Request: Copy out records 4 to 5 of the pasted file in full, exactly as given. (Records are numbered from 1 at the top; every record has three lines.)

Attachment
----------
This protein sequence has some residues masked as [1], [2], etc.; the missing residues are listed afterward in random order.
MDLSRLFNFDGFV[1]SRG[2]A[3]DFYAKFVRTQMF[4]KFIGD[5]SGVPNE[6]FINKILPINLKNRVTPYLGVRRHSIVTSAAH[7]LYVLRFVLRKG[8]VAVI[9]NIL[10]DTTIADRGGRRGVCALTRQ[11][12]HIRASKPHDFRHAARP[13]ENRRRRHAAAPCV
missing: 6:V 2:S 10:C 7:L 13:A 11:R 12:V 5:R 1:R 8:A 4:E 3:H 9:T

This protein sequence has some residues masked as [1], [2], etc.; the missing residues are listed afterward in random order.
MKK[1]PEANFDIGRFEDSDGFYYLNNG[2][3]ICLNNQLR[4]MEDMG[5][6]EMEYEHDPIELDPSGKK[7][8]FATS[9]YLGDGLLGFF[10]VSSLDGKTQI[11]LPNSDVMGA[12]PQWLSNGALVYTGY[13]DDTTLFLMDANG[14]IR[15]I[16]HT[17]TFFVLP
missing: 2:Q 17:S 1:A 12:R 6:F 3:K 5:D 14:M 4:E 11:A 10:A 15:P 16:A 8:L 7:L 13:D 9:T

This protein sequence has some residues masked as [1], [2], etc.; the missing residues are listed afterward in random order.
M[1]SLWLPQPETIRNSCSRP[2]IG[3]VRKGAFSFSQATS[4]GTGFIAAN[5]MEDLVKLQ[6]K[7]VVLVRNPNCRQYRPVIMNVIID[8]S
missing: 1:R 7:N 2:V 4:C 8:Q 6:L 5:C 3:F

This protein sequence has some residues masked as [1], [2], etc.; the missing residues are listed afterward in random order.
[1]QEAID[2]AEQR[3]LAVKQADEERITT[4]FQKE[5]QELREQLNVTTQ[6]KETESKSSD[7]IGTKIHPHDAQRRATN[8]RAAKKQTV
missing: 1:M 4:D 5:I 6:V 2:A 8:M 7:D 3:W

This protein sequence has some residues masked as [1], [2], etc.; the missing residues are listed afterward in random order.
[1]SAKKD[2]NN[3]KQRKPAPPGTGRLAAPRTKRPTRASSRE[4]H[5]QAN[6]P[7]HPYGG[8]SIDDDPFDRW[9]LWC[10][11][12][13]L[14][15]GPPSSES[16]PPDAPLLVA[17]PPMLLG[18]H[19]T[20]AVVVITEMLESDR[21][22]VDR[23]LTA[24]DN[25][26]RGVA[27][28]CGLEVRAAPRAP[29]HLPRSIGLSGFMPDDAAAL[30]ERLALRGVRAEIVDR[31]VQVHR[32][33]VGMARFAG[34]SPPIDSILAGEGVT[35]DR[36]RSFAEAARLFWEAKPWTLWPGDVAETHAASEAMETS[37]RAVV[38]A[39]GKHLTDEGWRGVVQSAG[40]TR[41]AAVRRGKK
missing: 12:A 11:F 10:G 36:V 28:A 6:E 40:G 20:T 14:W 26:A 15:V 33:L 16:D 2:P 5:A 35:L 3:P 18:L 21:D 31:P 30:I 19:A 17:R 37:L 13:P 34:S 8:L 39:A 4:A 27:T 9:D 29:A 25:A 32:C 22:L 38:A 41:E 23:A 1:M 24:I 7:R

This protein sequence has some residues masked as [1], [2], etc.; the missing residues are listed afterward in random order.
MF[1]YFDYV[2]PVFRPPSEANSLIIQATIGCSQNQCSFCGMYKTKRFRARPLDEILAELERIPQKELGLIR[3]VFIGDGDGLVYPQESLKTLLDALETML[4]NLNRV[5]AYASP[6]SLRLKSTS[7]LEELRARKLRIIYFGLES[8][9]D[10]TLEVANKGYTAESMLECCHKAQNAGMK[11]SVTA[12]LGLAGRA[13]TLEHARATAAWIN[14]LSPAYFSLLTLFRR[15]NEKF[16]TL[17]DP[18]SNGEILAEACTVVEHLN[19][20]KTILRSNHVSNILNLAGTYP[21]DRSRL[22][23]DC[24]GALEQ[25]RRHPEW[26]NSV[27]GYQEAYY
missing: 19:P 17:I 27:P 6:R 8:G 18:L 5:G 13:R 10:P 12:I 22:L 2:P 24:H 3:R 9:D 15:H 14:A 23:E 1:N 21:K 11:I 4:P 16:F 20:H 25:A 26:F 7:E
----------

This protein sequence has some residues masked as [1], [2], etc.; the missing residues are listed afterward in random order.
[1]QEAID[2]AEQR[3]LAVKQADEERITT[4]FQKE[5]QELREQLNVTTQ[6]KETESKSSD[7]IGTKIHPHDAQRRATN[8]RAAKKQTV
missing: 1:M 4:D 5:I 6:V 2:A 8:M 7:D 3:W

This protein sequence has some residues masked as [1], [2], etc.; the missing residues are listed afterward in random order.
[1]SAKKD[2]NN[3]KQRKPAPPGTGRLAAPRTKRPTRASSRE[4]H[5]QAN[6]P[7]HPYGG[8]SIDDDPFDRW[9]LWC[10][11][12][13]L[14][15]GPPSSES[16]PPDAPLLVA[17]PPMLLG[18]H[19]T[20]AVVVITEMLESDR[21][22]VDR[23]LTA[24]DN[25][26]RGVA[27][28]CGLEVRAAPRAP[29]HLPRSIGLSGFMPDDAAAL[30]ERLALRGVRAEIVDR[31]VQVHR[32][33]VGMARFAG[34]SPPIDSILAGEGVT[35]DR[36]RSFAEAARLFWEAKPWTLWPGDVAETHAASEAMETS[37]RAVV[38]A[39]GKHLTDEGWRGVVQSAG[40]TR[41]AAVRRGKK
missing: 12:A 11:F 10:G 36:V 28:A 6:E 40:G 20:T 14:W 26:A 15:V 33:L 16:D 2:P 5:A 35:L 3:P 18:L 21:D 31:P 30:I 19:A 17:R 37:L 13:P 34:S 8:L 39:A 4:A 27:T 9:D 29:A 25:A 32:C 22:L 38:A 41:E 23:A 1:M 24:I 7:R